• Reduce the number of filters in use. Excessive filters on a view will create a more complex query, which takes longer to return results. Double-check your filters and remove any that aren’t necessary.
  • Use an include filter. Exclude filters load the entire domain of a dimension, while include filters do not. An include filter runs much faster than an exclude filter, especially for dimensions with many members.
  • Use a continuous date filter. Continuous date filters (relative and range-of-date filters) can take advantage of the indexing properties in your database and are faster than discrete date filters.
  • Use Boolean or numeric filters. Computers process integers and Booleans (t/f) much faster than strings.
  • Use parameters and action filters. These reduce the query load (and work across data sources).

3. Reduce The Number of Marks (Data Points) in Your View

When data is highly granular, Tableau must render and precisely place each element. Each mark represents a batch that Tableau must parse. More marks create more batches; drawing 1,000 points on a graph is more difficult than drawing three bars in a chart. A common example of this is a filled map. In filled maps, Tableau draws thousands of points to make the outlines of each country.

Map comparision
The dot map will load much faster than the filled map.

Additionally, having lots of data points can make your visualization harder to understand by presenting too much information at once.
Here’s how you can avoid this trap:

  • Practice guided analytics. There’s no need to fit everything you plan to show in a single view. Compile related views and connect them with action filters to travel from overview to highly-granular views at the speed of thought.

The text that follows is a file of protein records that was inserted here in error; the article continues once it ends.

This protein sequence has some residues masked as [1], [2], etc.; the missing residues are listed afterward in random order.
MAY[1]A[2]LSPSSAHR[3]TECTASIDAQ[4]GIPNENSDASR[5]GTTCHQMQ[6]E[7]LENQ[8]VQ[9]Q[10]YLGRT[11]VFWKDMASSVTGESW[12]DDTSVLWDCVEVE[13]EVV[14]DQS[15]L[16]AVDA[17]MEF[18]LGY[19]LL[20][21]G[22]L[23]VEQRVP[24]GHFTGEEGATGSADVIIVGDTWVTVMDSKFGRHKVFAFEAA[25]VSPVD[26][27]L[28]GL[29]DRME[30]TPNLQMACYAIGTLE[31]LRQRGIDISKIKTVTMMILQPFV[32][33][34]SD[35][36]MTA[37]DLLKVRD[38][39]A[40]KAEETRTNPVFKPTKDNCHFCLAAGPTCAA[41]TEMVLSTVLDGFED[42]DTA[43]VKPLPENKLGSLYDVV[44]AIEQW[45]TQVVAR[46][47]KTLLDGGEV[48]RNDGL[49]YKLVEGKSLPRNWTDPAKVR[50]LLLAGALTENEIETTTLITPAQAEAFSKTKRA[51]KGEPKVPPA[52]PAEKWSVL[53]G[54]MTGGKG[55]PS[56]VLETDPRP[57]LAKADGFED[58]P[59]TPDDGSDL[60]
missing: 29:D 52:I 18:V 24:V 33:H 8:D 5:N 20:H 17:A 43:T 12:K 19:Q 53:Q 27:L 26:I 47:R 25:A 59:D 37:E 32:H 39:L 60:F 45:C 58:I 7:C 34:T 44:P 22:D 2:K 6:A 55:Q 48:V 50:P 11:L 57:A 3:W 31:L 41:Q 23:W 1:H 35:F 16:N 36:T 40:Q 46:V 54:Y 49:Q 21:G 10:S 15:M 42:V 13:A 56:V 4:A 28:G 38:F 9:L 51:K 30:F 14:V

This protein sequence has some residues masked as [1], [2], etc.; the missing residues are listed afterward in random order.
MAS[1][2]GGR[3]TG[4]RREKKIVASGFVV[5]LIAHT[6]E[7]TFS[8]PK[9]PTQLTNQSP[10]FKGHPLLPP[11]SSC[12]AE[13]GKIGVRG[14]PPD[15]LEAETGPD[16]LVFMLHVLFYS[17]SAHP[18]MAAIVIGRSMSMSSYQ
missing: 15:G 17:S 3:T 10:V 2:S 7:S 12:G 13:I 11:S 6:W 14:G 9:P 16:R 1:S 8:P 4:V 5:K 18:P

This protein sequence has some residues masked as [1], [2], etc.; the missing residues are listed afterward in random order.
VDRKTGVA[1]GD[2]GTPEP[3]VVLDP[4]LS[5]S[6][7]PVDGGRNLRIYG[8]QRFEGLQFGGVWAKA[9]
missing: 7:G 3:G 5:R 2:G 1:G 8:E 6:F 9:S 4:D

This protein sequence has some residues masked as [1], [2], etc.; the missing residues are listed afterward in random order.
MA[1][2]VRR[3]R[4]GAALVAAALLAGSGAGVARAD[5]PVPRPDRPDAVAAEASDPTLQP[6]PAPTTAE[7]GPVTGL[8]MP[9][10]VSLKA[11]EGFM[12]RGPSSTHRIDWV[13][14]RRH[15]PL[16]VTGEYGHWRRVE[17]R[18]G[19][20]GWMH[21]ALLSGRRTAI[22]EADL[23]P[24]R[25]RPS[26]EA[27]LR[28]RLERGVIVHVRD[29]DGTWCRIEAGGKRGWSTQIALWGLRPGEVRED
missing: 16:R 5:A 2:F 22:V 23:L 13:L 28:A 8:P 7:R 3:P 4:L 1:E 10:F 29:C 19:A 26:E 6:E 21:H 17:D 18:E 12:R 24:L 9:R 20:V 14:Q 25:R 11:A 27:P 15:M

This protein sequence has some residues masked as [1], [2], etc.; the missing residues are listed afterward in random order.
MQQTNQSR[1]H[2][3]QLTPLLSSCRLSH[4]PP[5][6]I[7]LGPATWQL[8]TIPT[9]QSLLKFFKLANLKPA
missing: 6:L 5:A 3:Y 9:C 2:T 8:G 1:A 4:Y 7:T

• Remove unneeded dimensions from the detail shelf.
  • Explore. Try displaying your data in different types of views. A great example of this is using a dot map instead of a filled map, or showing an aggregated bar chart rather than all the individual data points.

4. Optimise and Materialise Your Calculations

  • Reduce the number of nested calculations. Just like Russian nesting dolls, unpacking a calculation and then building it takes longer for each extra layer.
  • Nested Calculation

  • Reduce the granularity of LOD Expressions or table calculations in the view. The more granular the calculation, the longer it takes.
    • LODs - Look at the number of unique dimension members in the calculation.
    • Table Calculations - The more marks in the view, the longer it will take to calculate.

5. Clean Up Your Workbooks!

A clean workbook is a happy workbook.

  • Reduce dashboard scope. Excess worksheets on a dashboard can impact performance. Also this is good practice to help you design better for small screens.
  • Delete or consolidate unused worksheets and data sources. Have worksheets that you aren’t using in your final dashboard? Delete them. A smaller workbook will load faster and also work better if your audience’s internet connection is running slow.